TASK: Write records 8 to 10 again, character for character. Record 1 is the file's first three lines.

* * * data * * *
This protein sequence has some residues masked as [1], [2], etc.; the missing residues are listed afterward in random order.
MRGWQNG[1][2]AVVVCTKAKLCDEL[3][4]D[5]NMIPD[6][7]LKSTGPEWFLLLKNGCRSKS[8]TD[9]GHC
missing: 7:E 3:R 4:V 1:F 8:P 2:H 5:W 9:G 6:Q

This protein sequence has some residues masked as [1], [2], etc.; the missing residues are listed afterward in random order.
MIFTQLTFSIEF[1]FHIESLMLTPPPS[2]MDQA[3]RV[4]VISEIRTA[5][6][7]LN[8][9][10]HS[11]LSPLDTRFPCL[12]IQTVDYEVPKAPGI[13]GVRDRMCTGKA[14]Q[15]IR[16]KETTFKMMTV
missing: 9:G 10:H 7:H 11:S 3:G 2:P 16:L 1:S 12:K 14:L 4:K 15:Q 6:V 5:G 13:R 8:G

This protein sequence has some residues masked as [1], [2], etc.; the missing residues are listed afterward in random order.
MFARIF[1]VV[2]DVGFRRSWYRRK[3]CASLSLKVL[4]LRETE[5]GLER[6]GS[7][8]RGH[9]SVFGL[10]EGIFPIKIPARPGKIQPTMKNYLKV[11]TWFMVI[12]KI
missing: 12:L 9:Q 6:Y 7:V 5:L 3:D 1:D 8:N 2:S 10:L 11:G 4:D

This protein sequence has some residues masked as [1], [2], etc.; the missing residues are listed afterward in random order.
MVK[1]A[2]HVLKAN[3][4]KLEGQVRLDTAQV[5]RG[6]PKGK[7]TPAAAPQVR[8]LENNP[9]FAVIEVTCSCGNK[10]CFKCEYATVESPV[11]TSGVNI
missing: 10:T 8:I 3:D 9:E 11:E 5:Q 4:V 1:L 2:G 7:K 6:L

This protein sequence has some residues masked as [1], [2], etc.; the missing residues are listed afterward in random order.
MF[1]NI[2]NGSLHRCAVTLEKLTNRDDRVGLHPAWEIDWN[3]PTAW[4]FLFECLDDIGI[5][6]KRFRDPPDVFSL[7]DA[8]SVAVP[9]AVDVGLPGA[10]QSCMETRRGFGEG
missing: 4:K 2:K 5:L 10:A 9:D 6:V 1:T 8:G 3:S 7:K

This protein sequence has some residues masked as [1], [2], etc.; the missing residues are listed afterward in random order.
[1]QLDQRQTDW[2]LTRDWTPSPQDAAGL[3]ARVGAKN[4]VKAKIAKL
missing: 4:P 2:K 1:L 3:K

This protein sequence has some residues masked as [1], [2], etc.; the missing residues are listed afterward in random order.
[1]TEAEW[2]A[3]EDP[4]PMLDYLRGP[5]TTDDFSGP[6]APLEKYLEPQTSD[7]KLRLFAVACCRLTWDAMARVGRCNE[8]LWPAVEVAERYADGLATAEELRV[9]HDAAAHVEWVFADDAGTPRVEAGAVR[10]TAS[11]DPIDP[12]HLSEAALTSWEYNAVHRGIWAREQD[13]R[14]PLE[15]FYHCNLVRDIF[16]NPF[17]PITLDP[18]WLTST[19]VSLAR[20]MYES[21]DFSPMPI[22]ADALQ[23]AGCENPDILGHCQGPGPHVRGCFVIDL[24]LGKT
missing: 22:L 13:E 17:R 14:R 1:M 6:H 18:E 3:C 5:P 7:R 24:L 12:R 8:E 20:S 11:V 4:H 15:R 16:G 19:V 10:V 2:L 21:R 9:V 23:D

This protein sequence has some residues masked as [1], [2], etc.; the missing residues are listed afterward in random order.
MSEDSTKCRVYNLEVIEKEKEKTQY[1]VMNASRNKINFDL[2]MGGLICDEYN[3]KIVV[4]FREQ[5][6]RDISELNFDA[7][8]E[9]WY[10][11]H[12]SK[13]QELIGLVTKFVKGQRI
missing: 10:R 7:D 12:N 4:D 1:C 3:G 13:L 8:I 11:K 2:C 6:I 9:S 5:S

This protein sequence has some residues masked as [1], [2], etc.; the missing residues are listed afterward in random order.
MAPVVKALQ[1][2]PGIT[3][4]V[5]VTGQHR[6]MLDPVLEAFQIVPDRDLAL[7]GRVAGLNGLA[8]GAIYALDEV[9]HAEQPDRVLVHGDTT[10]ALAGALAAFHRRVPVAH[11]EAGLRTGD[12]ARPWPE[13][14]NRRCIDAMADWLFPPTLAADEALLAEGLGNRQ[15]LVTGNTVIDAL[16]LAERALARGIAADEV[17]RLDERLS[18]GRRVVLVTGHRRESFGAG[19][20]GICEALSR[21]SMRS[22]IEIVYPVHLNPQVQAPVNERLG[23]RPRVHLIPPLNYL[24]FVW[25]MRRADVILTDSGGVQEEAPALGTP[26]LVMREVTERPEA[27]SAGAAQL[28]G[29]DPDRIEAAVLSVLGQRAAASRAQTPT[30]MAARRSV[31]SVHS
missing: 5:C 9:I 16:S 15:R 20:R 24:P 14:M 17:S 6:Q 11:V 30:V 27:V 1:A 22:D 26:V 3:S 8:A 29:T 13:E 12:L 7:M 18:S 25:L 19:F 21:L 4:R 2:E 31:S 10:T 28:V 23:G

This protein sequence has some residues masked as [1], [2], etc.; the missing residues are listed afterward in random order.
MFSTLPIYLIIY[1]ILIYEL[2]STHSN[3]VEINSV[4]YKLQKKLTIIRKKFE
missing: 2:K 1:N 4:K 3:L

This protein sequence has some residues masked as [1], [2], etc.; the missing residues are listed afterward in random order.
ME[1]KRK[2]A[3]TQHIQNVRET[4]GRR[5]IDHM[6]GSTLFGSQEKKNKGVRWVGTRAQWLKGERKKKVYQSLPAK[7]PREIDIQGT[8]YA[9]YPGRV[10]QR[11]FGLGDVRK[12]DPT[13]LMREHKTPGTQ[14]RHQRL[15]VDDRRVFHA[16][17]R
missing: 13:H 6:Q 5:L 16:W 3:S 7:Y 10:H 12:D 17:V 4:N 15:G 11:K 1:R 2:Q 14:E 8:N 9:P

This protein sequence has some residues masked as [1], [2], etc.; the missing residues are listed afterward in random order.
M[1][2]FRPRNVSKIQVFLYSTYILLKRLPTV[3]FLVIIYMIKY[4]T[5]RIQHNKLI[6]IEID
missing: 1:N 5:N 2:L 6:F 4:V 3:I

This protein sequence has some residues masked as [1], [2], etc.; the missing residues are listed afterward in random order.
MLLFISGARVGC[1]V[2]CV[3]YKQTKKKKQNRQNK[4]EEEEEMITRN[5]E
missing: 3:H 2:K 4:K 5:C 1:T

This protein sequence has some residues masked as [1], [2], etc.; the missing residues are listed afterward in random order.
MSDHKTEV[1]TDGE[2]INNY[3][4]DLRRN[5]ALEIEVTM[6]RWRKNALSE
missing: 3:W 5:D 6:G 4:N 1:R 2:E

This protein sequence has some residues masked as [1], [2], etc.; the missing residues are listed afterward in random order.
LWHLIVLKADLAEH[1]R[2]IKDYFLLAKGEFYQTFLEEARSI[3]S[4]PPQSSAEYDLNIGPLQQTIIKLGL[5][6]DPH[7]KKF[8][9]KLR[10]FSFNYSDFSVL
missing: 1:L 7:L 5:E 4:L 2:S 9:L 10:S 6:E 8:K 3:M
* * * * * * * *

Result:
This protein sequence has some residues masked as [1], [2], etc.; the missing residues are listed afterward in random order.
MSEDSTKCRVYNLEVIEKEKEKTQY[1]VMNASRNKINFDL[2]MGGLICDEYN[3]KIVV[4]FREQ[5][6]RDISELNFDA[7][8]E[9]WY[10][11]H[12]SK[13]QELIGLVTKFVKGQRI
missing: 10:R 7:D 12:N 4:D 1:C 3:G 13:L 8:I 11:K 2:C 6:I 9:S 5:S

This protein sequence has some residues masked as [1], [2], etc.; the missing residues are listed afterward in random order.
MAPVVKALQ[1][2]PGIT[3][4]V[5]VTGQHR[6]MLDPVLEAFQIVPDRDLAL[7]GRVAGLNGLA[8]GAIYALDEV[9]HAEQPDRVLVHGDTT[10]ALAGALAAFHRRVPVAH[11]EAGLRTGD[12]ARPWPE[13][14]NRRCIDAMADWLFPPTLAADEALLAEGLGNRQ[15]LVTGNTVIDAL[16]LAERALARGIAADEV[17]RLDERLS[18]GRRVVLVTGHRRESFGAG[19][20]GICEALSR[21]SMRS[22]IEIVYPVHLNPQVQAPVNERLG[23]RPRVHLIPPLNYL[24]FVW[25]MRRADVILTDSGGVQEEAPALGTP[26]LVMREVTERPEA[27]SAGAAQL[28]G[29]DPDRIEAAVLSVLGQRAAASRAQTPT[30]MAARRSV[31]SVHS
missing: 5:C 9:I 16:S 15:R 20:R 24:P 14:M 17:S 6:Q 11:V 30:V 27:V 1:A 22:D 26:V 3:S 8:A 29:T 13:E 12:L 7:M 18:S 25:L 19:F 21:L 4:R 2:E 31:S 10:T 28:V 23:G

This protein sequence has some residues masked as [1], [2], etc.; the missing residues are listed afterward in random order.
MFSTLPIYLIIY[1]ILIYEL[2]STHSN[3]VEINSV[4]YKLQKKLTIIRKKFE
missing: 2:K 1:N 4:K 3:L